Where do the good gym results come from?

  • Dominican_Gen...

    Posts: 379

    Oct 27, 2012 5:29 PM GMT
    I hope this subject has been posted before, but it is never bad to have a reminder. When you see people doing progess on the gym, where do that progress come from?

    IMHO, the formula is something like this:
    80% - Diet and nutrition
    10% - Rest and muscle recovery
    7% - Actuall gym/sport workout
    3% - Suplementation

    I have never used serious roids and if/when I do that 3% may change, but what's your take on that? With all the advertising and marketing in the fitness industry it is easy to loose track of the real important stuff.

    Care to give your input/experience?
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    Oct 27, 2012 6:04 PM GMT
    Consistency.
    Proper form.

    But then I can drop 80 lbs in five months and look the way I do so what do I know.
  • allatonce

    Posts: 904

    Oct 27, 2012 7:48 PM GMT
    I know that everyone says that it is 90% diet but I tend to disagree. I think training and lifestyle (outside of diet) is around 50% of the battle. Diet is very important but training is necessary. Maybe it is just my personal experience and what has worked for me.
  • SwimBIkeRun94...

    Posts: 480

    Oct 27, 2012 7:52 PM GMT
    I think there's a huge variable with the "diet" factor based on age.

    Lucky me, I can still eat just about whatever I want, whenever I want, with only small consequences.

    The key to results is consistency and frequency. If I take a week off from the gym, it shows. If I go to the gym 10x/week, my milkshake brings all the boys to the yard.
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    Oct 28, 2012 3:18 AM GMT
    50% motivation
    50% dedication
  • Buddha

    Posts: 1766

    Oct 28, 2012 9:24 AM GMT
    Awh I hope not, I can't sleep more than 6 hours
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    Oct 28, 2012 10:35 AM GMT
    You forgot to add genetics. That's a pretty huge portion of it.
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    Oct 28, 2012 10:51 AM GMT
    xrichx said50% motivation
    50% dedication


    this.
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    Oct 28, 2012 10:58 AM GMT
    xrichx said50% motivation
    50% dedication


    That's a nice thought, but those two things are meaningless without proper diet and form. I can have all of the dedication and motivation in the world, but it eating french fries everyday and and swinging weights around won't help anyone each their goal...unless that goal is frustration.

    but those are certainly part of the equation.
  • GWriter

    Posts: 1446

    Oct 28, 2012 11:28 AM GMT
    Good question, and good responses.

    A lot of this depends on how you define your terms. Are your workouts intense, balls-to-the-wall, "I couldn't do one more rep"... or are you just going through the motions? I totally agree that form is more important than weight, but you do have to challenge yourself. The body does not like to change, you have to force it. That means pushing yourself pretty hard, and as others have said, on a consistent basis. If you are not sweating and worn out at the end of your workout, what exactly did you accomplish?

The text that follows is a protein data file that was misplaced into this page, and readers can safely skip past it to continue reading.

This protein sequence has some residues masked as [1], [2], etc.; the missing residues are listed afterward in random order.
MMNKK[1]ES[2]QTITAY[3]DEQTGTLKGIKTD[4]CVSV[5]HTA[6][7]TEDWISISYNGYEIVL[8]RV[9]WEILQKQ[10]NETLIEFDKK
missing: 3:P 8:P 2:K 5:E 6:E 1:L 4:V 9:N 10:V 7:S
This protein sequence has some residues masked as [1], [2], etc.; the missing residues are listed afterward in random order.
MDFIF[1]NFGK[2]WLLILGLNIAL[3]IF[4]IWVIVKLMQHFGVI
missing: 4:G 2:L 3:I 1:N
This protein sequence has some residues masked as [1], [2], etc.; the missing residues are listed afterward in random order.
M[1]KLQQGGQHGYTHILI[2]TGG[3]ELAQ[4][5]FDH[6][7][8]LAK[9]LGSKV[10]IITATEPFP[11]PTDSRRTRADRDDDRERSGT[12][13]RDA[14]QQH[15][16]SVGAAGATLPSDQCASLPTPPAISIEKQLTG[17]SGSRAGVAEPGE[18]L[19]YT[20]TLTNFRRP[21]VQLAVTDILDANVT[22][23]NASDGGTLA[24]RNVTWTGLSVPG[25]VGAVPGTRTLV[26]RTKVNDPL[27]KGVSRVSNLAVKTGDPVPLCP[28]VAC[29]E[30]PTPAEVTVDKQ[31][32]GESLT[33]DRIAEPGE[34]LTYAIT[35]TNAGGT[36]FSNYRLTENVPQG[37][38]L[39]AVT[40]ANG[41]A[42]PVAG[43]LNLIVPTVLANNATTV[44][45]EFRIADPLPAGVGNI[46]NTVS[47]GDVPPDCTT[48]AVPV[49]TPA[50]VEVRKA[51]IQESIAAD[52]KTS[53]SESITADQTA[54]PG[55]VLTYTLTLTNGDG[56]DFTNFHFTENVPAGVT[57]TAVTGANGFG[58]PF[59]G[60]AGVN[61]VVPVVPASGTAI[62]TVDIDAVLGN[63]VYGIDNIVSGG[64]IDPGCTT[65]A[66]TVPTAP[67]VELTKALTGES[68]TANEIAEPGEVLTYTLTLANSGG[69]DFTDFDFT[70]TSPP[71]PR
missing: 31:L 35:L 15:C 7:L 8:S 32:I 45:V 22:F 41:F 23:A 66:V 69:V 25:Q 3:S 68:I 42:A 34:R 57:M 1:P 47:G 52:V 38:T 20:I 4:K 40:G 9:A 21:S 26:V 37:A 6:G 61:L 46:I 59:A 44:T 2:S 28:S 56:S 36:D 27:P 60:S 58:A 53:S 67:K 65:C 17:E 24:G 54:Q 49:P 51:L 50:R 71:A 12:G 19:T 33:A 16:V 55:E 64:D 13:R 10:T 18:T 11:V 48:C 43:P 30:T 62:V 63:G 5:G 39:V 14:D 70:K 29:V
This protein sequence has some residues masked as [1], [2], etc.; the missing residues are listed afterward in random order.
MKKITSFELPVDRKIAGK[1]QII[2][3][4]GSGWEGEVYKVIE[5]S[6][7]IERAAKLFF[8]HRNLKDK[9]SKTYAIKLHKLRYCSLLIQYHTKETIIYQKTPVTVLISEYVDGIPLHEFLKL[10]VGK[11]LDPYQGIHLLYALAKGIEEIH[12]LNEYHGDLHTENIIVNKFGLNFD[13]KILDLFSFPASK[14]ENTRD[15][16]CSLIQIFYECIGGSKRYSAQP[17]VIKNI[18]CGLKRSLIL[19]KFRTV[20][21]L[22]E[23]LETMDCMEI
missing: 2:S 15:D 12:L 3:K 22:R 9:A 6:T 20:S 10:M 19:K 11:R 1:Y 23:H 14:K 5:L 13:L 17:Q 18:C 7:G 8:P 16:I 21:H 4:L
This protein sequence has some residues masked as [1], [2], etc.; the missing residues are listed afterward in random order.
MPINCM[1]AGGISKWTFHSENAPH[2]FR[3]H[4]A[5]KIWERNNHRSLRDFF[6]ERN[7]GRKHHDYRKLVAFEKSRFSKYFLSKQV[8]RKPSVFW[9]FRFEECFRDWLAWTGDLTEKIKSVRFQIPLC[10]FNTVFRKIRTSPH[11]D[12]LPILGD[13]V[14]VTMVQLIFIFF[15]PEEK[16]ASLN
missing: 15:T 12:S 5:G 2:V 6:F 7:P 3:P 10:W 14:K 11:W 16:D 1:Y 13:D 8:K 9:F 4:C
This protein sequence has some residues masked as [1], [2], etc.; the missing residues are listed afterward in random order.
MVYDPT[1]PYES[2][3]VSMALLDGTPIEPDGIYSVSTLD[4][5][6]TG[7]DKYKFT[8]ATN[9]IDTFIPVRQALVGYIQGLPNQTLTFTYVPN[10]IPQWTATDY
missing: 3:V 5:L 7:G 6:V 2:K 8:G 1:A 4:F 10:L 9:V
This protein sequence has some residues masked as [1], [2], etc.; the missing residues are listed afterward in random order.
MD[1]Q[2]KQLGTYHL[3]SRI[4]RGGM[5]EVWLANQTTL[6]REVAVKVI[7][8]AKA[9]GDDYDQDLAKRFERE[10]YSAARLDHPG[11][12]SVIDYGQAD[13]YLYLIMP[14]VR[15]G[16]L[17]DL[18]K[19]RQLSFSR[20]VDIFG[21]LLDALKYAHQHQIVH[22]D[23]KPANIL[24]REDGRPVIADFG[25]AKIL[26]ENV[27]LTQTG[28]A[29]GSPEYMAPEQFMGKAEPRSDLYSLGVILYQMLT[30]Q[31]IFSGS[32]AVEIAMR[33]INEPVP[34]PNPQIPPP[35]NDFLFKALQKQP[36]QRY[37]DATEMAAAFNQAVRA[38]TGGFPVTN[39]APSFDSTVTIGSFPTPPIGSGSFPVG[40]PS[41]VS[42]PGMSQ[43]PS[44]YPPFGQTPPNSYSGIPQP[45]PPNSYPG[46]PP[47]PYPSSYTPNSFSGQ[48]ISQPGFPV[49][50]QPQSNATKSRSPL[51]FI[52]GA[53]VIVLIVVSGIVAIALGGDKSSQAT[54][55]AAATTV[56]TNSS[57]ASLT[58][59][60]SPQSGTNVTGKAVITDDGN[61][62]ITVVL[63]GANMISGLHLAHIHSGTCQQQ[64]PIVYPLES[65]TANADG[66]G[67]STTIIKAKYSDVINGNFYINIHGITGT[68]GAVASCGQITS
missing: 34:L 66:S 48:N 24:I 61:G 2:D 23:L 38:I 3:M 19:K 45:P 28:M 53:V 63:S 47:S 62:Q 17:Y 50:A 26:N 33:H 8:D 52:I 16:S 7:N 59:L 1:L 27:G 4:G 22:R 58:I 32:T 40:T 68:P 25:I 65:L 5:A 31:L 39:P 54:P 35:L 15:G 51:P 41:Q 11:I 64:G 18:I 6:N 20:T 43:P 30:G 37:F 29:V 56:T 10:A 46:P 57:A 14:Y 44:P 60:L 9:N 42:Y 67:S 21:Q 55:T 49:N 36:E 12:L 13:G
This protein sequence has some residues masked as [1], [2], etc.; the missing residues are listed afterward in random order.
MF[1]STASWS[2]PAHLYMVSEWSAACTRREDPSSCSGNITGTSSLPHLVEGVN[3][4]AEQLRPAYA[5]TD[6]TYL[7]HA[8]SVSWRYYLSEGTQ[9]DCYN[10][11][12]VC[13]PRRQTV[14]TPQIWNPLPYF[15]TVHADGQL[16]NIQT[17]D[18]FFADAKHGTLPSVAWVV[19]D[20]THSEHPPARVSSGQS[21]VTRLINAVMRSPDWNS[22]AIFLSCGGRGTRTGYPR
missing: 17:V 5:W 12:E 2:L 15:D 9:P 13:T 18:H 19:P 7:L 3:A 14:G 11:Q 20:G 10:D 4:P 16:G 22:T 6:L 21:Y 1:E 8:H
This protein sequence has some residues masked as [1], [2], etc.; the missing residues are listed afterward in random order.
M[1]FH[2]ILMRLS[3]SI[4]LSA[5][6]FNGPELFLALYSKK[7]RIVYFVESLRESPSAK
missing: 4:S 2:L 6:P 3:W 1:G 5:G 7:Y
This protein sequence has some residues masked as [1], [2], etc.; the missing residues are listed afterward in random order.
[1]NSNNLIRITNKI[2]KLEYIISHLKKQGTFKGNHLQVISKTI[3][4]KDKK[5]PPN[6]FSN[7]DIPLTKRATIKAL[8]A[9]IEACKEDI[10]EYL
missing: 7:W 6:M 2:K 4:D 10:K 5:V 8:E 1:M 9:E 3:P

Diet: A strict, clean diet is critical, but it has to include enough calories, especially protein, to signal the metabolism: "Ok, we have energy to spare; go ahead and make those muscles bigger." Eat clean, but eat enough to grow.

    Rest and recovery: I would put a higher percentage on this, especially these days. The guys I know in their twenties don't sleep!! Maybe this is not true of everyone, but I feel like with cable tv, internet, texting, etc., no one ever gets any down time. We are evolved to rest and sleep for looong stretches every night -- artificial light is a very recent invention in human evolutionary history! Sleep is when muscles grow. That can't happen with only 4 or 5 hours of recovery per night.

    My $0.02
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    Oct 28, 2012 11:45 AM GMT
    Dominican_Gent saidI hope this subject has been posted before, but it is never bad to have a reminder. When you see people doing progess on the gym, where do that progress come from?

    IMHO, the formula is something like this:
    80% - Diet and nutrition
    10% - Rest and muscle recovery
    7% - Actuall gym/sport workout
    3% - Suplementation

    I have never used serious roids and if/when I do that 3% may change, but what's your take on that? With all the advertising and marketing in the fitness industry it is easy to loose track of the real important stuff.

    Care to give your input/experience?


    1. Understanding your Goals

    Progress has to be measured, if you want to get 'bigger' its good to have a goal - i.e. working towards a bigger chest - 1cm improvement in x weeks / months

    2. A plan to achieve those goals

    Working with what resources you have available including time, gym membership, budget for trainers etc if you need them, supplements. PLAN how you're going to get there ( eg Work out 5 nights a week for 1 hour, supplementing properly, resting properly, using a Weights coach / PT to help)

    3. Dedication to the Plan

    The meat and potatoes of the exercise - Doing the work, not letting shit get in the way.

    4. Review of your progress

    All plans can be tweaked, reality checked along the way - sometimes injury can set us back, review of the plan and going back to stage 2 as required helps to keep motivation, direction and dedication to the plan alive.



    The components you list above will contribute of course..
  • FireDoor211

    Posts: 1030

    Oct 28, 2012 11:51 AM GMT
    GWriter saidGood question, and good responses.

    A lot of this depends on how you define your terms. Are your workouts intense, balls-to-the-wall, "I couldn't do one more rep"... or are you just going through the motions? I totally agree that form is more important than weight, but you do have to challenge yourself. The body does not like to change, you have to force it. That means pushing yourself pretty hard, and as others have said, on a consistent basis. If you are not sweating and worn out at the end of your workout, what exactly did you accomplish?


    I was told the opposite of this. I heard that if you don't walk away from your work out feeling refreshed and energized then you didn't do it right. There's so much contratry information, it's hard to know what will work and what will not work.

    This has lead me to believe that there is no one formula. Different people grow in different ways and it's based largely on what actually works for you as an individual.

    I'm always up for hearing what works for other people though because I'm still trying to figure out what works for me.